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House Plants/cold damage to split leaf philodendron & shrimp plants


QUESTION: I have a gorgeous split leaf philodendron planted in my front flower bed that gets full afternoon sun.  It is 7 ft. tall and the leaves are 3 ft. long.  The plant was 2 ft. tall when I planted it three years ago.  I have been  pruning it into a tree.  I live in San Antonio, Texas.  The recent freeze destroyed it.  ALL the leaves are bent in the middle of the stalk and hanging with no chance of survival.  The root system is strong.  It looks pretty pathetic and I would like to "clean up the yard" a bit.  Can I prune it now or shall I wait awhile? When?  We can easily get more cold weather (overnight in the high 30's, daytimes warmer).  Do I  prune it just below the "bend"?  

I have the same pruning questions about the Shrimp plants that I have outside.  I always cut them to the ground in the Spring to control becoming overgrown.  Can I do it now since they are black sticks with a very little life INSIDE the bottom 2-3" of the "sticks"?

Thank you so much for your help.  It's nice to have an expert at the other end of the line.

ANSWER: Carole,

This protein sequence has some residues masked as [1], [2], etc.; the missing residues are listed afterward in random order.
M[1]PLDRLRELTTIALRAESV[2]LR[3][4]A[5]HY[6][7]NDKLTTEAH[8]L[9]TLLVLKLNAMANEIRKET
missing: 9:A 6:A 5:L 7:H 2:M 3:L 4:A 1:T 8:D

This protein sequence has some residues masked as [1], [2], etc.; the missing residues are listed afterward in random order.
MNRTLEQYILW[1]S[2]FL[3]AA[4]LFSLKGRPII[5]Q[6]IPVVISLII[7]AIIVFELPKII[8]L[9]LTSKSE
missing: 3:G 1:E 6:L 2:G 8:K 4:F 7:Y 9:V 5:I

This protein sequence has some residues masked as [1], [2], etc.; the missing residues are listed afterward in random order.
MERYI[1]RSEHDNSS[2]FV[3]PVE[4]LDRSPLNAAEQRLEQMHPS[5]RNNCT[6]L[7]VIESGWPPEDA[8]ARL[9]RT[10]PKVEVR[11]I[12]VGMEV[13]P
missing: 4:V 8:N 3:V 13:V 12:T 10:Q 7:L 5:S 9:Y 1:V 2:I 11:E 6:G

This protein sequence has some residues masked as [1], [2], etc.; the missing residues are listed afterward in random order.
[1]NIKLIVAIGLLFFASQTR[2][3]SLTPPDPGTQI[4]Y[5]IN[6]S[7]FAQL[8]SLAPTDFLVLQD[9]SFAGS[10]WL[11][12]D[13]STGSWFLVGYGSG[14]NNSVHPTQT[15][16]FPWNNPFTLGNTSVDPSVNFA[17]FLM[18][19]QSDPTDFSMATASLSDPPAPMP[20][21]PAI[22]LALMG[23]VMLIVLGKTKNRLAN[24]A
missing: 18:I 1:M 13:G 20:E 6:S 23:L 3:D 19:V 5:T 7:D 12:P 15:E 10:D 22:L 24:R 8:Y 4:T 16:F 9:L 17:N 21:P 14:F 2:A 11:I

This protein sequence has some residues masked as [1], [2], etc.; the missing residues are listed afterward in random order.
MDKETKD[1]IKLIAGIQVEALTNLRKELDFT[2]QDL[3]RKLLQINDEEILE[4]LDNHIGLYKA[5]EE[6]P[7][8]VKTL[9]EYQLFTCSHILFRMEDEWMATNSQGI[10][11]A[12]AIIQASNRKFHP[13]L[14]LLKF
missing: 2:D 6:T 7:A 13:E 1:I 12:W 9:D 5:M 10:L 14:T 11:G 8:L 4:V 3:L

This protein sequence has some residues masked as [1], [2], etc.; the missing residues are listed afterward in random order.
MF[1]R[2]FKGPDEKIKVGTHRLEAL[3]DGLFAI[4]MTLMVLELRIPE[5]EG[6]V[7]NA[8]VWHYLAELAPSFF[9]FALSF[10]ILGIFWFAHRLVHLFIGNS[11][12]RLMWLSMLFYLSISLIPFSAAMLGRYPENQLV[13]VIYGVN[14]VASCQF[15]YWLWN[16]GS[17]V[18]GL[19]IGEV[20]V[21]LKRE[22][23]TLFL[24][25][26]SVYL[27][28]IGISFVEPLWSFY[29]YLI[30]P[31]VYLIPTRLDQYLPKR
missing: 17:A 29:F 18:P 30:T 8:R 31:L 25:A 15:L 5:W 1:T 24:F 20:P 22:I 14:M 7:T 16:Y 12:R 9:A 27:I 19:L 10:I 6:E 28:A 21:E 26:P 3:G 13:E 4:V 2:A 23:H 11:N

I would cut them down below the damage, if that means to the ground the roots may still send up new growth. In the future when frost is predicted it would be good to cover your tender plants with straw or grass clippings or blankets. You may be able to save more because there is heat in the ground that will keep the plant warmer. So go ahead and prune now. It will start the regrowing faster. Good luck!


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QUESTION: How do I cover a 7 ft x 8 ft split leaf philodendron without bending and breaking all the stalks?  Even the shrimp plants are 3 ft x 4 ft.


Put some metal pipes or wooden poles in the ground to support the covers. I use old sheets to cover my 6 foot tall tomatoes in wire cages. We had a waterbed that had sheets that the top and bottom sheets were sewed together at the foot of the bed, that made them fit over the tomatoes even better. When it starts getting really cold the stalks tend to get a bit rubbery so I have found you can lay sheets over them with out causing damage and remove them in the morning and they will stand right back up. But if you can put some stakes in that will help also. Good luck!


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Darlene K. Kittle


I have been an Advanced Master Gardener for 24 years and I raise around 300 houseplants and bonsai trees a year including tropicals, succulents, and cacti. I have also been a professional plant care person for businesses in the Fort Wayne, IN area and currently professionally care for bonsai trees for my customers.


I am also studying the Japanese art of bonsai with tropical plants and is President of the Fort Wayne, IN Bonsai Club.

Fort Wayne, iN Master Gardeners. President of the Fort Wayne Bonsai Club. Allen County Master Gardeners

I am not a hortculturist. I am a Purdue University Advanced Master Gardener for 24 years. I have studied plants on a personal level by growing hundreds of plants annually for the last 35 years. I have also studied under several nationally known American Bonsai experts.

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